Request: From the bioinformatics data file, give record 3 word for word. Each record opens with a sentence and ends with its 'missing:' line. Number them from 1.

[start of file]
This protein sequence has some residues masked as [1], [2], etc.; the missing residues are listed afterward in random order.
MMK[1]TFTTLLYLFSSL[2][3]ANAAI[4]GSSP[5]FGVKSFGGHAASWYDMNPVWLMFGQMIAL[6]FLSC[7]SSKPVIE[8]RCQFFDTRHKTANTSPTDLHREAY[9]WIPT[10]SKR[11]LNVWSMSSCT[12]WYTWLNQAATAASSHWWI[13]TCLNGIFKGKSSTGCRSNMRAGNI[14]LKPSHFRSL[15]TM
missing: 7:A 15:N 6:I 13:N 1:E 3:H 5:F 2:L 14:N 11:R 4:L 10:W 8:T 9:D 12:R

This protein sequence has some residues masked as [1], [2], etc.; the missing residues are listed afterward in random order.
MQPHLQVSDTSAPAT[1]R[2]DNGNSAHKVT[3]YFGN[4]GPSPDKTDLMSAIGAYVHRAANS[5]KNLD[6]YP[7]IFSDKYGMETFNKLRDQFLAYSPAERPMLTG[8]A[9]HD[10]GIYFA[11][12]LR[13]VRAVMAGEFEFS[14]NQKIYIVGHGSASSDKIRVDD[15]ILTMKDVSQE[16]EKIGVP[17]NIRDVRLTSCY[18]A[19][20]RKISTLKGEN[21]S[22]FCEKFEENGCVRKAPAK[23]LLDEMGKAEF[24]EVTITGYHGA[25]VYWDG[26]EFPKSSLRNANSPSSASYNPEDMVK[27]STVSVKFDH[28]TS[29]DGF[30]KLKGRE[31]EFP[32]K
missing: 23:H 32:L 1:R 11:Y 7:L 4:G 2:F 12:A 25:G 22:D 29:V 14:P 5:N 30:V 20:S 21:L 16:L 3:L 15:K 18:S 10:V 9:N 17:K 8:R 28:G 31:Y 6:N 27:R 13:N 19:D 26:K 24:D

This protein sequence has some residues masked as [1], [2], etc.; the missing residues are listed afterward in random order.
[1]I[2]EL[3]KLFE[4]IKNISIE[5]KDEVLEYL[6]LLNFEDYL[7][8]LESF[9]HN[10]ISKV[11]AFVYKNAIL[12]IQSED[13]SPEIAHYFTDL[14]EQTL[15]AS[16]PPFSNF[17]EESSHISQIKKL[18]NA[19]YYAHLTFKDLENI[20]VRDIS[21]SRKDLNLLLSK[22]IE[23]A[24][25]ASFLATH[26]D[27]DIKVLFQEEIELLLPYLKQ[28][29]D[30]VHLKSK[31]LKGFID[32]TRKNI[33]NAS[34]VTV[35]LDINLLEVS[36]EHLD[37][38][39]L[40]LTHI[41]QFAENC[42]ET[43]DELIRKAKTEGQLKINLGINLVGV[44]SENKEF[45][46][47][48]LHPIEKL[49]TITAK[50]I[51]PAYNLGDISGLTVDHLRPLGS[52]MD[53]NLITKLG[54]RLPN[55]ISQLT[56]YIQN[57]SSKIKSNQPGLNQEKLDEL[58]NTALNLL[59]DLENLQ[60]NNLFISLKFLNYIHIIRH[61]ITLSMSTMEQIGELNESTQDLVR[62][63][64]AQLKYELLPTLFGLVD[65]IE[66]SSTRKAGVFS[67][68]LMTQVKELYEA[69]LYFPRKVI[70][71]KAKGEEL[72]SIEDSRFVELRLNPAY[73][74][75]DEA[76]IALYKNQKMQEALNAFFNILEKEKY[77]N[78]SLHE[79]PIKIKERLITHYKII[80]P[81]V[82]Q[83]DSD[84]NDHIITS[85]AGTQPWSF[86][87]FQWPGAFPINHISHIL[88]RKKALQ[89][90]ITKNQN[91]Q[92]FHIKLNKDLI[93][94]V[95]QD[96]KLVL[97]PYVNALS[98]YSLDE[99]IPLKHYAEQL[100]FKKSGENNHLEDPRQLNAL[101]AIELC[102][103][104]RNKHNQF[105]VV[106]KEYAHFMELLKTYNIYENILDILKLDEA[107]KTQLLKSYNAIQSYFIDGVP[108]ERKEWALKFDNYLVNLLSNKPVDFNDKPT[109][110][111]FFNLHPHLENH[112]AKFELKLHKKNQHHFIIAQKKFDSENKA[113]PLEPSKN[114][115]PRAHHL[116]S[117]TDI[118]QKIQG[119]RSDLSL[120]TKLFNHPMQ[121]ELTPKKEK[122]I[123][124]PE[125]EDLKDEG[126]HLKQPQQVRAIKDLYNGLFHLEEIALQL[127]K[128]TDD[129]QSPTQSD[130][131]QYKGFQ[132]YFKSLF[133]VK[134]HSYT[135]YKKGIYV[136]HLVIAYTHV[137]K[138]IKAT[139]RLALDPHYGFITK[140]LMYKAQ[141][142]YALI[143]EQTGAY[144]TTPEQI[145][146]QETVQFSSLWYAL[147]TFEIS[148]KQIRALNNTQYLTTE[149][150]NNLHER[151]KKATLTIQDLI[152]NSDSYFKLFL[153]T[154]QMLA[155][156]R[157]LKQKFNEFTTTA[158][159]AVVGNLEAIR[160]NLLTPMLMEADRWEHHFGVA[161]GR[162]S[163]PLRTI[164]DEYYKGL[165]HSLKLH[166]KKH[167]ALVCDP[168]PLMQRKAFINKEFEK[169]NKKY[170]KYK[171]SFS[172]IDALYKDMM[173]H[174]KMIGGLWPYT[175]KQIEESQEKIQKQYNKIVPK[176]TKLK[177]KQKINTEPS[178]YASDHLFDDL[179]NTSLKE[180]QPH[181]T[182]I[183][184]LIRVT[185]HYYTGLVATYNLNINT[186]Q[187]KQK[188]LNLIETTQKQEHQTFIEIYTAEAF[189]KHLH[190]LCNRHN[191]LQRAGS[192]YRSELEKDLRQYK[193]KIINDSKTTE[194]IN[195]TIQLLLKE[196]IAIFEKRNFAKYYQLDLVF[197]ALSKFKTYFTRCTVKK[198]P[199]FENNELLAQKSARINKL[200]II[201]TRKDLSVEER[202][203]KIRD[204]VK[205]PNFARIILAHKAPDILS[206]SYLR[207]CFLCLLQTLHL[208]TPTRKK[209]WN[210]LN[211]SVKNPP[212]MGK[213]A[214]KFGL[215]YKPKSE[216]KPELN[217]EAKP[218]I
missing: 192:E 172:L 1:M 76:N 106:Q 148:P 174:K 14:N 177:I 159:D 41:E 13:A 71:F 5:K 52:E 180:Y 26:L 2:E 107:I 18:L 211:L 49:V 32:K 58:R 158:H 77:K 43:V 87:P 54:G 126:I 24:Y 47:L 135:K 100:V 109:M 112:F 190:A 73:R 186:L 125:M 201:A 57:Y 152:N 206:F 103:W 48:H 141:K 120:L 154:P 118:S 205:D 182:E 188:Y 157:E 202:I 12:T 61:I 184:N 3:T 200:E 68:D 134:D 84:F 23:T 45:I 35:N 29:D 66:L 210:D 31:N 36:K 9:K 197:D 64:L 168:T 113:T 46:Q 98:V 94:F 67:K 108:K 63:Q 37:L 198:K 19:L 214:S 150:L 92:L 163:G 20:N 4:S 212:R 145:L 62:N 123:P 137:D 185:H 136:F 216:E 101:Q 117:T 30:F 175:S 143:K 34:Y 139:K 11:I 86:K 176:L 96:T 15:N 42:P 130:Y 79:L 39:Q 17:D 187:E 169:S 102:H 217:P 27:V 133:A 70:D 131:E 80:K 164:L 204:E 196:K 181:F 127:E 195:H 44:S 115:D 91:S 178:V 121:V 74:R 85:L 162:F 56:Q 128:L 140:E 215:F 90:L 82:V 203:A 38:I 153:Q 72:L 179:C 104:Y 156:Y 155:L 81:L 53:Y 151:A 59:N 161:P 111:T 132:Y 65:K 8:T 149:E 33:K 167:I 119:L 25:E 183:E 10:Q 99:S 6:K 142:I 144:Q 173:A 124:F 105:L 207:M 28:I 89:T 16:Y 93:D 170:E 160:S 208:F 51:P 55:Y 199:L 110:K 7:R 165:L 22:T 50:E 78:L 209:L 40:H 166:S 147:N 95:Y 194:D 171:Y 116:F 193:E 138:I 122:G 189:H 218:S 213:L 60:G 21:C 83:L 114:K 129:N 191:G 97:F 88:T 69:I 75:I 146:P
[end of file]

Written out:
This protein sequence has some residues masked as [1], [2], etc.; the missing residues are listed afterward in random order.
[1]I[2]EL[3]KLFE[4]IKNISIE[5]KDEVLEYL[6]LLNFEDYL[7][8]LESF[9]HN[10]ISKV[11]AFVYKNAIL[12]IQSED[13]SPEIAHYFTDL[14]EQTL[15]AS[16]PPFSNF[17]EESSHISQIKKL[18]NA[19]YYAHLTFKDLENI[20]VRDIS[21]SRKDLNLLLSK[22]IE[23]A[24][25]ASFLATH[26]D[27]DIKVLFQEEIELLLPYLKQ[28][29]D[30]VHLKSK[31]LKGFID[32]TRKNI[33]NAS[34]VTV[35]LDINLLEVS[36]EHLD[37][38][39]L[40]LTHI[41]QFAENC[42]ET[43]DELIRKAKTEGQLKINLGINLVGV[44]SENKEF[45][46][47][48]LHPIEKL[49]TITAK[50]I[51]PAYNLGDISGLTVDHLRPLGS[52]MD[53]NLITKLG[54]RLPN[55]ISQLT[56]YIQN[57]SSKIKSNQPGLNQEKLDEL[58]NTALNLL[59]DLENLQ[60]NNLFISLKFLNYIHIIRH[61]ITLSMSTMEQIGELNESTQDLVR[62][63][64]AQLKYELLPTLFGLVD[65]IE[66]SSTRKAGVFS[67][68]LMTQVKELYEA[69]LYFPRKVI[70][71]KAKGEEL[72]SIEDSRFVELRLNPAY[73][74][75]DEA[76]IALYKNQKMQEALNAFFNILEKEKY[77]N[78]SLHE[79]PIKIKERLITHYKII[80]P[81]V[82]Q[83]DSD[84]NDHIITS[85]AGTQPWSF[86][87]FQWPGAFPINHISHIL[88]RKKALQ[89][90]ITKNQN[91]Q[92]FHIKLNKDLI[93][94]V[95]QD[96]KLVL[97]PYVNALS[98]YSLDE[99]IPLKHYAEQL[100]FKKSGENNHLEDPRQLNAL[101]AIELC[102][103][104]RNKHNQF[105]VV[106]KEYAHFMELLKTYNIYENILDILKLDEA[107]KTQLLKSYNAIQSYFIDGVP[108]ERKEWALKFDNYLVNLLSNKPVDFNDKPT[109][110][111]FFNLHPHLENH[112]AKFELKLHKKNQHHFIIAQKKFDSENKA[113]PLEPSKN[114][115]PRAHHL[116]S[117]TDI[118]QKIQG[119]RSDLSL[120]TKLFNHPMQ[121]ELTPKKEK[122]I[123][124]PE[125]EDLKDEG[126]HLKQPQQVRAIKDLYNGLFHLEEIALQL[127]K[128]TDD[129]QSPTQSD[130][131]QYKGFQ[132]YFKSLF[133]VK[134]HSYT[135]YKKGIYV[136]HLVIAYTHV[137]K[138]IKAT[139]RLALDPHYGFITK[140]LMYKAQ[141][142]YALI[143]EQTGAY[144]TTPEQI[145][146]QETVQFSSLWYAL[147]TFEIS[148]KQIRALNNTQYLTTE[149][150]NNLHER[151]KKATLTIQDLI[152]NSDSYFKLFL[153]T[154]QMLA[155][156]R[157]LKQKFNEFTTTA[158][159]AVVGNLEAIR[160]NLLTPMLMEADRWEHHFGVA[161]GR[162]S[163]PLRTI[164]DEYYKGL[165]HSLKLH[166]KKH[167]ALVCDP[168]PLMQRKAFINKEFEK[169]NKKY[170]KYK[171]SFS[172]IDALYKDMM[173]H[174]KMIGGLWPYT[175]KQIEESQEKIQKQYNKIVPK[176]TKLK[177]KQKINTEPS[178]YASDHLFDDL[179]NTSLKE[180]QPH[181]T[182]I[183][184]LIRVT[185]HYYTGLVATYNLNINT[186]Q[187]KQK[188]LNLIETTQKQEHQTFIEIYTAEAF[189]KHLH[190]LCNRHN[191]LQRAGS[192]YRSELEKDLRQYK[193]KIINDSKTTE[194]IN[195]TIQLLLKE[196]IAIFEKRNFAKYYQLDLVF[197]ALSKFKTYFTRCTVKK[198]P[199]FENNELLAQKSARINKL[200]II[201]TRKDLSVEER[202][203]KIRD[204]VK[205]PNFARIILAHKAPDILS[206]SYLR[207]CFLCLLQTLHL[208]TPTRKK[209]WN[210]LN[211]SVKNPP[212]MGK[213]A[214]KFGL[215]YKPKSE[216]KPELN[217]EAKP[218]I
missing: 192:E 172:L 1:M 76:N 106:Q 148:P 174:K 14:N 177:I 159:D 41:E 13:A 71:F 5:K 52:E 180:Y 26:L 2:E 107:I 18:L 211:L 49:V 32:K 58:R 158:H 77:K 43:V 87:P 54:G 126:I 24:Y 47:L 135:K 100:V 109:M 112:F 190:A 73:R 186:L 125:M 201:A 57:Y 152:N 206:F 103:W 48:H 141:K 120:L 154:P 118:S 205:D 182:E 188:Y 157:E 202:I 12:T 61:I 184:N 3:T 200:E 68:D 134:D 84:F 23:T 45:I 35:N 29:D 66:L 210:D 31:N 36:K 9:K 197:D 64:L 168:T 113:T 46:Q 98:V 94:F 67:K 108:K 63:Q 37:L 198:K 19:L 214:S 150:L 92:L 163:G 20:N 4:S 212:R 145:L 62:N 123:P 137:D 185:H 136:F 216:E 101:Q 117:T 30:F 175:S 143:K 34:Y 139:K 11:I 86:K 176:L 96:T 15:N 42:P 130:Y 79:L 39:Q 17:D 187:E 169:S 102:H 217:P 27:V 133:A 70:D 131:E 80:K 164:L 204:E 196:K 181:F 127:E 195:H 44:S 115:D 91:S 178:V 121:V 74:R 85:L 162:F 56:Q 128:L 140:E 215:F 90:L 82:V 203:A 38:I 153:Q 72:L 179:C 104:Y 156:Y 155:L 81:L 53:Y 151:A 59:N 161:P 111:T 132:Y 65:K 8:T 149:E 33:K 167:I 119:L 25:E 183:E 10:Q 99:S 6:K 142:I 144:Q 173:A 124:F 105:L 207:M 28:I 89:T 16:Y 93:D 170:E 160:S 208:F 51:P 55:Y 199:L 110:K 7:R 165:L 22:T 50:E 78:L 209:L 40:H 166:S 147:N 95:Y 194:D 171:Y 116:F 193:E 138:I 122:G 189:H 218:S 213:L 60:G 21:C 83:L 114:K 129:N 191:G 97:F 88:T 69:I 75:I 146:P